In response to the declining number of cable TV subscribers, Time Warner Cable announced a new offering in their NYC and northern Ohio markets called TV Essentials. This new package is aimed at consumers most affected by the recession and includes local broadcast stations and major broadcast networks, as well as 12 of the top 20 highest-rated cable networks. What is most interesting to sports fans and the sports industry is what the TV Essentials offering does NOT include, namely, ESPN (it does include ESPN News) and Fox Regional Sports Networks. TV Essentials is the most recent example of the complicated relationship between sports programmers and cable TV. On one hand, sports programming is vital to the appeal and popularity of cable TV offerings. On the other hand, sports channels command the highest subscriber fees of any programming, inflating the price of cable offerings to non-sports fans. From Nat Worden at the WSJ:

"TV Essentials" may be particularly appealing to those who aren't sports fans, as ESPN and regional sports networks have collected rising fees from cable and satellite companies in return for their programming, driving up the cost of pay-TV.

"It's no secret that the most expensive programming is sports, and so in an effort to create a package that's less expensive, we've attempted to craft a bundle [for] people who may not want access to all the sports programming out there," said Mr. Britt. "Our market research says there are clearly people who are not big sports fans." (Note, Glenn Britt is TWC Chief Executive)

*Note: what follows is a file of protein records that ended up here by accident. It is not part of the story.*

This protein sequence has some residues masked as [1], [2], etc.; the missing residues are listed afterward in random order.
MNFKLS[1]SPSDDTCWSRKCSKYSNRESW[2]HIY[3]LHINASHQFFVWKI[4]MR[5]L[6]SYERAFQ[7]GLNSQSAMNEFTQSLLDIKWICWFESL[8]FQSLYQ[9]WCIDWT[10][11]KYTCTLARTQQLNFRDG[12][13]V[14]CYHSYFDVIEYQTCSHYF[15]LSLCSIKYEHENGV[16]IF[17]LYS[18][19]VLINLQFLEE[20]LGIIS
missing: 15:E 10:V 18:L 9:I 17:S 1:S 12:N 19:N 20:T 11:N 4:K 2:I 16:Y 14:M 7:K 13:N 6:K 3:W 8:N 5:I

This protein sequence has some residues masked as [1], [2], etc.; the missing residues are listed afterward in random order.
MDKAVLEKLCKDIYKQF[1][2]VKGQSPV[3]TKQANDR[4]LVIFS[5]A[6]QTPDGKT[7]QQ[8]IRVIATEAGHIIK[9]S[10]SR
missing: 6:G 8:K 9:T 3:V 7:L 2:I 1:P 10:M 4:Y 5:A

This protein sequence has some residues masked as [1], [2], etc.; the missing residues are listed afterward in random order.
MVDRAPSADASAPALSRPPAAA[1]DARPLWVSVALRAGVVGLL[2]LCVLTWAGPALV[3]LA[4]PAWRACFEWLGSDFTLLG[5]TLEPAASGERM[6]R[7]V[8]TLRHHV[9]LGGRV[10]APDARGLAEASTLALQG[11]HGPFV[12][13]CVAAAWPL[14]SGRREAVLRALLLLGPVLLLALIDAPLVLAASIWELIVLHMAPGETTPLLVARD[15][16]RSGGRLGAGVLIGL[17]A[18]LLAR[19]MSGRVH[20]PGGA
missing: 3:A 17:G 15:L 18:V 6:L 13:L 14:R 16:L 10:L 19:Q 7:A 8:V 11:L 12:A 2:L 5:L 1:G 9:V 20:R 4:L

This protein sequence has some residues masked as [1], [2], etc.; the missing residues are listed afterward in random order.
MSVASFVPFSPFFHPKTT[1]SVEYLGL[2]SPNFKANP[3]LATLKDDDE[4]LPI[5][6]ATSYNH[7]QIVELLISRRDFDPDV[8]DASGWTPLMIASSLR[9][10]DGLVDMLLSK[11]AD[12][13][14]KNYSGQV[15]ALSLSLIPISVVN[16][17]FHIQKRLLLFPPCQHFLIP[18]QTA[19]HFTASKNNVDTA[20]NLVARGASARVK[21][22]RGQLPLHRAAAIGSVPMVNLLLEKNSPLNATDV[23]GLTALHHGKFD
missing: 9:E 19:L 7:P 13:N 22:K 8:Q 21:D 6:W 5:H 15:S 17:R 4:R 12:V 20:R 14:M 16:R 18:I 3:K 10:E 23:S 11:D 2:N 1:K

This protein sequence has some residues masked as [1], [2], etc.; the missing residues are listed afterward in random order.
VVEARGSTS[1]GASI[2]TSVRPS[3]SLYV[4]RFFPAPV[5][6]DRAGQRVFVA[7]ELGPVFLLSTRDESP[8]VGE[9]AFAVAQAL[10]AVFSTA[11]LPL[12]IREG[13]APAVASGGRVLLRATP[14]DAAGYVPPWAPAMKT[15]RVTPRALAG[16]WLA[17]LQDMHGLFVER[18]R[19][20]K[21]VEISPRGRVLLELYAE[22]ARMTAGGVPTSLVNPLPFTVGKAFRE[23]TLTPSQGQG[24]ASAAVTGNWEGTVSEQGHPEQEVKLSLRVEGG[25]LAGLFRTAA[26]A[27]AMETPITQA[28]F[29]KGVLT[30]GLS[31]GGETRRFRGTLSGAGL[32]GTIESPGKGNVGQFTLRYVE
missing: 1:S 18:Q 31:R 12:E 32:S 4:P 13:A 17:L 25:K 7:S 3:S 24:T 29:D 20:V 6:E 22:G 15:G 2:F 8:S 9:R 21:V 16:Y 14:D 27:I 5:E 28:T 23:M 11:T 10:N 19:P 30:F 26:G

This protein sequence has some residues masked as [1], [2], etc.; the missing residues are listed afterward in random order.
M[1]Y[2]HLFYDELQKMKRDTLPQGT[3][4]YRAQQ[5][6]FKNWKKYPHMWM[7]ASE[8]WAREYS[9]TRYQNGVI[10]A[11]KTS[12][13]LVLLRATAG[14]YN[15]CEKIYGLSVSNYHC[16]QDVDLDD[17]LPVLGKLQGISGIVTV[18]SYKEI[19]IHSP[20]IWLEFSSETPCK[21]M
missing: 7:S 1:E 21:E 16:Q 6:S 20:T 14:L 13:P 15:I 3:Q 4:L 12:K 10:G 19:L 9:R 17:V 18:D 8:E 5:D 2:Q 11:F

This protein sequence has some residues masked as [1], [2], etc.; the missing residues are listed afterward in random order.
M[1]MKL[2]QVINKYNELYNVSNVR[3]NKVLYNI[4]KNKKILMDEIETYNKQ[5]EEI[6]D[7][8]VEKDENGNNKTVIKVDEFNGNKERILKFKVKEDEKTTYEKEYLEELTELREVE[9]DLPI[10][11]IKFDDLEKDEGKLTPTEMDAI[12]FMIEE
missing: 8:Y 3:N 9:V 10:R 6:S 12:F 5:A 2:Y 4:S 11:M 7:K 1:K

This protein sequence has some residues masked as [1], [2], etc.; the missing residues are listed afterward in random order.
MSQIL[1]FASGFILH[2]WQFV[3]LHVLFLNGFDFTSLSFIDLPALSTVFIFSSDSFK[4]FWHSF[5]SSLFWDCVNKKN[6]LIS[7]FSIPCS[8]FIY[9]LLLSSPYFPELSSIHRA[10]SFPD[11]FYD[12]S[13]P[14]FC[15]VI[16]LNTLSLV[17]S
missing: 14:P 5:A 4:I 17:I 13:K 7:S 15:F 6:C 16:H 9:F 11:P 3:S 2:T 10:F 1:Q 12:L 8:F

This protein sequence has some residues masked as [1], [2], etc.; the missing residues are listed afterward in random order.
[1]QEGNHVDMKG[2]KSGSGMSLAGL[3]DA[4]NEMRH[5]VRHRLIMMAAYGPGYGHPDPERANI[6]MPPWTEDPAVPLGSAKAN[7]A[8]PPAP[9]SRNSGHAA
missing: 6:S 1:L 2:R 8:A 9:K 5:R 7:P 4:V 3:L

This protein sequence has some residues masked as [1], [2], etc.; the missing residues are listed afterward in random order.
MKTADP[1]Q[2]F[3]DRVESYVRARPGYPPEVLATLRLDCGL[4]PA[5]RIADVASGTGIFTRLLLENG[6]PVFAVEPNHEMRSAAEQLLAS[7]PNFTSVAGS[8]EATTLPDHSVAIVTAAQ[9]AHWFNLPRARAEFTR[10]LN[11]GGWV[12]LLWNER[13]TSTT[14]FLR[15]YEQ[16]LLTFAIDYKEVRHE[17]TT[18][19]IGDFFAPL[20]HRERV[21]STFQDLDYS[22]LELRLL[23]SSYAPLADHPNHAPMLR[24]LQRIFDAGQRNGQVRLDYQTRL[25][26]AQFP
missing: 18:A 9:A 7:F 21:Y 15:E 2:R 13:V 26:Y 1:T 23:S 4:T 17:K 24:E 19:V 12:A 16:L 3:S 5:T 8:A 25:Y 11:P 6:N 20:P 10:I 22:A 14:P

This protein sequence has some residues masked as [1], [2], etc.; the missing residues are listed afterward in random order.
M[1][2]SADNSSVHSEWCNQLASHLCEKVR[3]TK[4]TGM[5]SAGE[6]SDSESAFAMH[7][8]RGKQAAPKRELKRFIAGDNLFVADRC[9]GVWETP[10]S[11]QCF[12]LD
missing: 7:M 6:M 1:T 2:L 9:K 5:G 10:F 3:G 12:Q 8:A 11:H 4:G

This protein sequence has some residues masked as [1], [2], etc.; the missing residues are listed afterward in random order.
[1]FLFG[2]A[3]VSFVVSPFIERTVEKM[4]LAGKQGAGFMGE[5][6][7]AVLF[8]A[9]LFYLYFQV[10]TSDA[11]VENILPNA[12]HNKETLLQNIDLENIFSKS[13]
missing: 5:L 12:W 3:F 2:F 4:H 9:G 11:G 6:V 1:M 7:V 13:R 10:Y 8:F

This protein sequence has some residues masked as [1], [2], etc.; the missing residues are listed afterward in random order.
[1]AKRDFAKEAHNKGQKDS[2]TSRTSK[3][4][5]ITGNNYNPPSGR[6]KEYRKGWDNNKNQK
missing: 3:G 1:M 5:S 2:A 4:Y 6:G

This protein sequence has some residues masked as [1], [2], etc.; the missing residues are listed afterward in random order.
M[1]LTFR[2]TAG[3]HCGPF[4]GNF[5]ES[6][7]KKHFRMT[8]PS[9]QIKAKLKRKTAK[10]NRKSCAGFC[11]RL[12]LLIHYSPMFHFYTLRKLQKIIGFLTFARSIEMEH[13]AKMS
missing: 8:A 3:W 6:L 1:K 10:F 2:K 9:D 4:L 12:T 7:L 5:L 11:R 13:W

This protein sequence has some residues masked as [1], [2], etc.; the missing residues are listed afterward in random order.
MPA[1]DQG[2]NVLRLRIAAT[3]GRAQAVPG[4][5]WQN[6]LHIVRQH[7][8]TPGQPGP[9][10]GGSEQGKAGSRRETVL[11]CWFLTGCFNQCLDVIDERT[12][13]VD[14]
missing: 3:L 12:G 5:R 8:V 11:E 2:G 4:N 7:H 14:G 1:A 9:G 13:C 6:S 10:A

Some wonder if the increasing popularity of “over-the-top TV” will allow smaller cable offerings such as TV Essentials to succeed, where in the past, they have failed.

SELECT READ MORE TO SEE MORE, PLUS THIS WEEK'S TIDBITS

Martin Peers wrote in his analysis for the WSJ:

But this business model may be undermining itself. Consumers frequently complain about having to pay for a large number of channels they mostly don't watch. ESPN, for instance, averaged only 0.7% of the audience a day in 2009, according to Nielsen, below rivals like Nickelodeon.

And now that the array of cheaper online video is increasing, consumers have a choice.

While it is easy to understand TWC’s motives in offering TV Essentials (they are losing subscribers), perhaps more notable is the support of programmers in the initiative. Brian Stelter in the New York Times:

Craig Moffett, a senior analyst at Sanford C. Bernstein & Company, said it was significant that the Walt Disney Company, the News Corporation and other channel owners were cooperating in the trial. “In agreeing to support this package at this price point, the media companies appear to be acknowledging the importance of lower-priced offerings,” he wrote in an analyst’s note Thursday. (Note, Walt Disney Co. owns ESPN. News Corp. owns Fox)

If the cable TV universe continues to shrink and MSOs and programmers respond by offering more packages similar to TV Essentials, is MLB well positioned? Will the MLB partners in Comcast RSNs, the Cubs, White Sox, Mets, Phillies, Astros and Giants, be protected by virtue of partnering with the country’s largest MSO? Will MLB Network be similarly protected by their partnership with the iN DEMAND cable consortium? If “over-the-top” grows in popularity, it may be more advantageous to be on the cable side of the equation than the programmer side. Again, from Martin Peers: “Indeed, while cable channels will lose revenue if subscribers disconnect in favor of online video, cable operators will continue to make money from Internet access.”

Some interpreted the TV Essentials offering not as a response from TWC to watching TV shows over the internet, but rather the reality that a significant number of people cannot afford the current offerings of cable TV packages. Andrew Wallenstein reported for paidContent.org: